The entire team contributed to the DEBUT proposal (the challenge solicits design projects that represent “innovative solutions to unmet health and clinical problems”). And they spent more than two weeks on what was, for many of them, their first work as coauthors. Their proposal was one of 76 such applications. In total, 400 students from 47 universities in 26 states applied for the DEBUT Challenge.
“This is a nationwide design competition between biomedical engineering programs,” says the project’s lead mentor Xuanhong Cheng, a professor of bioengineering and materials science and engineering in the Rossin College. “So this is great recognition for these students. I’m very proud of them.”
Four student groups have contributed to the project since its inception in 2018. Their work led to two previous awards: a VentureWell grant in 2019, and a Davis Projects for Peace award in 2020.
“Each group definitely pushes the project forward,” says Cheng.
The Sickle Cell Anemia Diagnostic Device project is part of the Global Social Impact Fellowship (GSIF) program led by Khanjan Mehta, vice provost for Creative Inquiry and director of the Mountaintop Initiative. GSIF attracts students from across the university who are interested in addressing sustainable development challenges in low-income countries like the Philippines, Kazakhstan, and Sierra Leone. Students learn to work across disciplines and cultures, conduct original research, conduct fieldwork (in normal times), and perhaps most importantly, contribute to making a real impact on tough problems.
Sickle cell disease is one of those problems. The genetic condition causes red blood cells to become sickle-shaped, which impedes blood flow, and causes infection, fatigue, and severe pain. Sierra Leone has one of the highest infant mortality rates in the world, and Cheng says that many of the country’s healthcare providers believe undiagnosed sickle cell disease may be partly to blame.
“The doctors were estimating that up to 90 percent of kids with sickle cell disease don’t survive past age five,” says Cheng, who first visited Sierra Leone in 2018 with Mehta and a team of Lehigh faculty to assess project opportunities for the GSIF program. “There’s no cure, and there’s no effective treatment other than managing the symptoms.”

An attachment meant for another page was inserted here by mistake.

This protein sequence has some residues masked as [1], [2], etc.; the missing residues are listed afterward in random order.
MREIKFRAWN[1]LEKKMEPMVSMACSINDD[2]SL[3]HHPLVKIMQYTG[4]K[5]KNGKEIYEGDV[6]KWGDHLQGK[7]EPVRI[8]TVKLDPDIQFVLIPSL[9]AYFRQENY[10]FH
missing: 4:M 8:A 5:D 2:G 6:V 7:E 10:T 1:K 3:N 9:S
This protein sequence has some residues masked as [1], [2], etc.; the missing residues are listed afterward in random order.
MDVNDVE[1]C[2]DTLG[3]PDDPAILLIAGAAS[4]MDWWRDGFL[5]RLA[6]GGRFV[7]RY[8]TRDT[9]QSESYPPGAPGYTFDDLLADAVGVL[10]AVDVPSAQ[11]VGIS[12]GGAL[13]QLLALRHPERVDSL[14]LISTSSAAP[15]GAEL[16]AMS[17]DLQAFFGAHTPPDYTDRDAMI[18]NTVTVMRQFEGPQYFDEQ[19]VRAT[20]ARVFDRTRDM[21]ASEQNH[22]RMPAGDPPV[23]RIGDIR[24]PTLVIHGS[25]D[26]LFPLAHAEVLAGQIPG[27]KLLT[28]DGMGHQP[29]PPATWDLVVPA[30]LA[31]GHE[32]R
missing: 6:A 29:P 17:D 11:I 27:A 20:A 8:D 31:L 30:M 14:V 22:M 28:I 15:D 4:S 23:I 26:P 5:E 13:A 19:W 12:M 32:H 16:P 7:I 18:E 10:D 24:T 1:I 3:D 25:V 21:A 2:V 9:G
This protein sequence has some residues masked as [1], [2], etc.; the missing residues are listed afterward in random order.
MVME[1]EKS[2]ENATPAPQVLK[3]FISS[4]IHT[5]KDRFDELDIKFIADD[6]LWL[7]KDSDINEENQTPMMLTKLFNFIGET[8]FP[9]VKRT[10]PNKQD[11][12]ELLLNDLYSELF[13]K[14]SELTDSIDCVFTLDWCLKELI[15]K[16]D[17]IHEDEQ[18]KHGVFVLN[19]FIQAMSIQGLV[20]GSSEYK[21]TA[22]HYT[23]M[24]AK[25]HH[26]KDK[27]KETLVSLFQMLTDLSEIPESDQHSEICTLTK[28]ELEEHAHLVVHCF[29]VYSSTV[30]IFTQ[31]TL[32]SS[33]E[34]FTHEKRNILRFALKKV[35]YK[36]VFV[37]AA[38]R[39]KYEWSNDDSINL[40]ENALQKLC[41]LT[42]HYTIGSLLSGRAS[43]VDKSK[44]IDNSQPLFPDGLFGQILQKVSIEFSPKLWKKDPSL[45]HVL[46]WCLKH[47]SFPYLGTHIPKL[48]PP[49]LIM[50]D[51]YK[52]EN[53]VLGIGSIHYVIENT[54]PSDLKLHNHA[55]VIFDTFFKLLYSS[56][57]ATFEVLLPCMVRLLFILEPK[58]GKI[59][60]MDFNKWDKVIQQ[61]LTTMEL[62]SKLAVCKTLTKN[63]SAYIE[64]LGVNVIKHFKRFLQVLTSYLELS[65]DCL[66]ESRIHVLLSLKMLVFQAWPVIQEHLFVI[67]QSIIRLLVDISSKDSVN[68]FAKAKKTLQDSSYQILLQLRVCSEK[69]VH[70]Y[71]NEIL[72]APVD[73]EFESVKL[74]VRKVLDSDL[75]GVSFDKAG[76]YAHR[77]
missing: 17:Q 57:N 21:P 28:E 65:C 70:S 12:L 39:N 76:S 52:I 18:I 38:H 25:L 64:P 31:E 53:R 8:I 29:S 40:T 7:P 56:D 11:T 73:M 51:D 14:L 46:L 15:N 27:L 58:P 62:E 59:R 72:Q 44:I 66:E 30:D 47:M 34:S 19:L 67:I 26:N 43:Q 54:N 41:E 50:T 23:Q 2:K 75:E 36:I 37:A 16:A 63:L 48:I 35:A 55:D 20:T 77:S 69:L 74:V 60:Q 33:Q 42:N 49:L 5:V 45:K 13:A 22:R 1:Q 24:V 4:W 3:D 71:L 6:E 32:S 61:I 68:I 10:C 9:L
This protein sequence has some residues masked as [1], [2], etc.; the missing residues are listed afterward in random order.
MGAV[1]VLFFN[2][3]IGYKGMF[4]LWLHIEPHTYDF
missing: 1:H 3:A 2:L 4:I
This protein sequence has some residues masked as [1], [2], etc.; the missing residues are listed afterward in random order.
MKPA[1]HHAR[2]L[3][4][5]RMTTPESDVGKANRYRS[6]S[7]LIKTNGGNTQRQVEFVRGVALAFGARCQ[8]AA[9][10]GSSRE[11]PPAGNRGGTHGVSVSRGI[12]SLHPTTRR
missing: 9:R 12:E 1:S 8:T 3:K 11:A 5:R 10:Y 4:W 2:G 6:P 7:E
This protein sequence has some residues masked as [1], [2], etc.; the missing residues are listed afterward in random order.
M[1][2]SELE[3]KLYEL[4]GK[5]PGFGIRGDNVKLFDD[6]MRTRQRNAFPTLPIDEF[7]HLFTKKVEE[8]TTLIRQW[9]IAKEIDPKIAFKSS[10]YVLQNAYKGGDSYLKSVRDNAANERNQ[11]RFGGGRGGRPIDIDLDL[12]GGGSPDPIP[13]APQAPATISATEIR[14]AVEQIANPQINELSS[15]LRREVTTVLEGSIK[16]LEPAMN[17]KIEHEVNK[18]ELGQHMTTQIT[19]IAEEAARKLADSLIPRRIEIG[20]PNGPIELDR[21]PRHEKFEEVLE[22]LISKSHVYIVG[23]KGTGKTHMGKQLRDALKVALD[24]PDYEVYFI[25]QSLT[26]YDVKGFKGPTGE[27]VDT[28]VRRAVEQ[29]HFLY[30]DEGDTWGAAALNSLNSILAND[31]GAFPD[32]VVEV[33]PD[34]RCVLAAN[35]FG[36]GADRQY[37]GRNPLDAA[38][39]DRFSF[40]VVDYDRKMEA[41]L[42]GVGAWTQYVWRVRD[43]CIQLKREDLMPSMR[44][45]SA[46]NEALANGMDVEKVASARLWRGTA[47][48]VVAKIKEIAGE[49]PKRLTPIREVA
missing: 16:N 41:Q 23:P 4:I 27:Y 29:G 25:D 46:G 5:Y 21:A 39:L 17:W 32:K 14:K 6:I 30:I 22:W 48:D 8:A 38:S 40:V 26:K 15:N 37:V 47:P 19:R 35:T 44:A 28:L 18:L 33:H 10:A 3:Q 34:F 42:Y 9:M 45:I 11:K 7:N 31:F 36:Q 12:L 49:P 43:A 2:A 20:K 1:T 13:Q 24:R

It’s hard to manage a condition that never gets properly diagnosed at birth. But labs in Sierra Leone lack access to simple, reliable tests that can quickly detect the presence of sickle cell disease or sickle cell trait. (Infants with the latter are asymptomatic, but they carry a single mutated gene that increases the risk that their own offspring could have the disease.) Cheng returned from her trip in 2018 convinced that Lehigh students could help develop a test that could compete with—and improve upon—those that were currently serving resource-limited areas.
“It’s been proven that early screening can help decrease the mortality rates of those with sickle cell disease,” says Pang. “And so our goal is to develop an affordable, sensitive, point-of-care lateral flow device that shows results in less than 15 minutes.”
The device will work like a pregnancy test, detecting the proteins that reveal sickle cell disease and sickle cell trait. It’s currently in the alpha testing phase, meaning the team is working to increase its sensitivity, decrease its cost, and understand how it compares with similar devices on the market.
The potential for the device is huge from a health perspective. But the project itself has already had a significant impact on the perspectives and plans of team members like Duffany.
“I think the most exciting thing about research is realizing the global implications of it,” she says. “This experience has really inspired my curiosity, and I’m considering a different career path as a physician scientist. If that doesn’t work out, I’ll probably come back to research, because I have this foundation now, and a real passion to solve these problems.”
For Pang, who has been working on the project for more than two years, the research experience has not only influenced her trajectory (she wants to go to grad school and focus on medical devices) but also taught her valuable lessons. For one, it’s okay to fail.
“In research, there’s going to be a lot of failure,” she says. “I’ve learned how to deal with that, what to take away from it, and how to move on.”
She’s also learned that she’s not the follower she always thought she was. She came into the project with little knowledge of sickle cell disease or how to do the lab work, and for the longest time, she looked to the seniors in the group for guidance. But now she’s the one answering the questions and sharing what she knows.
“I’ve become a leader for our team, and I never imagined myself in this position,” she says. “It’s definitely given me a lot of confidence to realize that I have the capability not only to problem solve but also to pass on the knowledge that will help the team carry on this project for years to come.”
Story by Christine Fennessy